CANADA FX DEBT-C$ hits 3-month high as hot inflation supports rate hike bets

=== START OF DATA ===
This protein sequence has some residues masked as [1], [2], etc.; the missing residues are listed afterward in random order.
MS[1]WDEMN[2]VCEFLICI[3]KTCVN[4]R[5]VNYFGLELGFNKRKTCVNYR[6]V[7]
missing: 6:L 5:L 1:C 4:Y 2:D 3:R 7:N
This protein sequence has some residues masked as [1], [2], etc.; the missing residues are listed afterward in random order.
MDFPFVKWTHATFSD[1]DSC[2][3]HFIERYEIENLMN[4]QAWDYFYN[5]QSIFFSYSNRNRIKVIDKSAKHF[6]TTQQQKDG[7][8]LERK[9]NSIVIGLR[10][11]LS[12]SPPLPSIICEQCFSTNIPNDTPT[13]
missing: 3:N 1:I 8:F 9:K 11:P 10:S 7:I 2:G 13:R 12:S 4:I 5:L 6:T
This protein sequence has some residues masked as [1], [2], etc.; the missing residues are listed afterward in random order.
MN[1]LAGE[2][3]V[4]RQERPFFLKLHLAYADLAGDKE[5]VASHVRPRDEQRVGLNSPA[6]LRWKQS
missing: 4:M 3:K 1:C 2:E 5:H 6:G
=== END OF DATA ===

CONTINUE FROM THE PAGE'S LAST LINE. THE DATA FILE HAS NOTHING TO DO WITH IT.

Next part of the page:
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(Adds strategist quote and details throughout, updates prices) * Canadian dollar strengthens 0.4% against the greenback * Touches strongest level since July 6 at 1.2308 * Canada's annual inflation rate climbed to 4.4% in September * Price of U.S. oil settles 1.1% higher By Fergal Smith TORONTO, Oct 20 (Reuters) - The Canadian dollar strengthened against its U.S. counterpart on Wednesday, as oil prices rose and domestic data showing an 18-year high for inflation supported expectations for the Bank of Canada to raise interest rates before the Federal Reserve. Canada's annual inflation rate climbed to 4.4% in September, driven by high gas prices, soaring housing costs and rising food prices, data showed, putting the focus on the Bank of Canada ahead of a rate decision next week. "Canadian inflation was stronger. That helps the whole argument about when will interest rates go up and who will be first," said Amo Sahota, director at Klarity FX in San Francisco. Money markets expect the first interest rate hike from the BoC to come in April, months ahead of expected liftoff from the Fed and earlier than guidance from Canada's central bank. The Canadian dollar was trading 0.4% higher at 1.2316 to the greenback, or 81.20 U.S. cents, after touching its strongest level since July 6 at 1.2308. The price of oil, one of Canada's major exports, rose after U.S. crude inventories at the nation's largest storage site hit their lowest level in three years and nationwide fuel stocks fell sharply, a signal of rising demand. U.S. crude prices settled 1.1% higher at $83.87 a barrel. Separate data showed that Canadian home prices barely rose in September from August after a string of gains as a recent slowdown in housing sales weighed. Canadian government bond yields were mixed across a steeper curve, mirroring the move in U.S. Treasuries. The 10-year rose half a basis point to 1.635% but was holding below last week's peak of 1.683%, which was its highest since January last year. (Reporting by Fergal Smith; Editing by Sandra Maler and Peter Cooney)

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